The Fresh Loaf

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I forgot the sugar in my brioche dough

bshuval's picture

I forgot the sugar in my brioche dough

I decided to try my hand today at making, for the first time, brioche. I decided to follow Richard Bertinet's recipe from his excellent book "Crust". I worked hard and kneaded the dough by hand (and that took a while, kneading all that butter in!)

The dough has been rising for a couple of hours, and I now realized that I forgot the sugar in the dough.

I really don't feel like throwing the dough away, having worked so hard on it. The question is, what to do? I was planning on dividing it into little balls, filling each with some chocolate chips, and baking in a pan. However, without sugar in the dough, I don't know if that will work so well. Should I simply bake it as is, to make a savory bread? Or should I roll it, jelly-roll style with sugar?

Has anyone baked a sugarless brioche before? What should I expect?



nbicomputers's picture

not only is the sugar for taste

as the bread bakes the sger carmalizes creating the rich color on the crust

suger is also a tenderizer as well aws a yeast food

so you will get a small denser bread with less oven spring

the dough will have a ligh crust with little color as well as being a little on the tough side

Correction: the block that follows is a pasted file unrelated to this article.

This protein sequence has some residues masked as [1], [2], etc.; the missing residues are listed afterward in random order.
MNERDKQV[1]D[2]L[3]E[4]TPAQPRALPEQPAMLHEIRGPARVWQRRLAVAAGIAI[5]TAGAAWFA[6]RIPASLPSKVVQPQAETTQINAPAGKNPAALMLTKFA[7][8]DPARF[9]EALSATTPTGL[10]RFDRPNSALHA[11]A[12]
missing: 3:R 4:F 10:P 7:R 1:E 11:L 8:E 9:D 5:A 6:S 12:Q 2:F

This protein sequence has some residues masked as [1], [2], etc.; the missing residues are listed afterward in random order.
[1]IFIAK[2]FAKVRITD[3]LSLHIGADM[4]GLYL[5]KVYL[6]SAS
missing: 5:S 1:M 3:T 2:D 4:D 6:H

in short the dough will bake with a charictistics of an OLD DOUGH

Pro Baker for over 25 years-----Ret

PaddyL's picture

Dissolve it in a little water and knead the sugar right into the dough.  I've done that with an egg, with salt that I forgot to add, and even with a bit of vinegar.  Your dough may get all sloppy for a bit, but if you keep working it, it will all come together.

bshuval's picture

The brioche is baking as I write this. 


My bread blog:

KipperCat's picture

How did the brioche turn out?  Btw, I loved your write-up of the Peter Reinhart class, especially the pictures.

bshuval's picture

I was kind of afraid it might not turn out, but it did. It was delicious. I brought it to an event, and it was gone very quickly.  

Here's a picture of one: 


 And the crumb:

Brioche crumb

And now that I have some Brioche molds, I made some more Brioche dough that's fermenting right now (a friend of mine asked me to make her Brioche because she wants to make Brioche bread pudding (a la Tartine Bakery). This is as good an excuse as any to practice making this dough).

I've got to tell you that making Brioche dough by hand is quite a workout. Hopefully, with practice, I'll be able to make the dough in 15 minutes, not an hour. Still, it's an enjoyable challenge.  

I'm glad you enjoy my blog.  

My bread blog: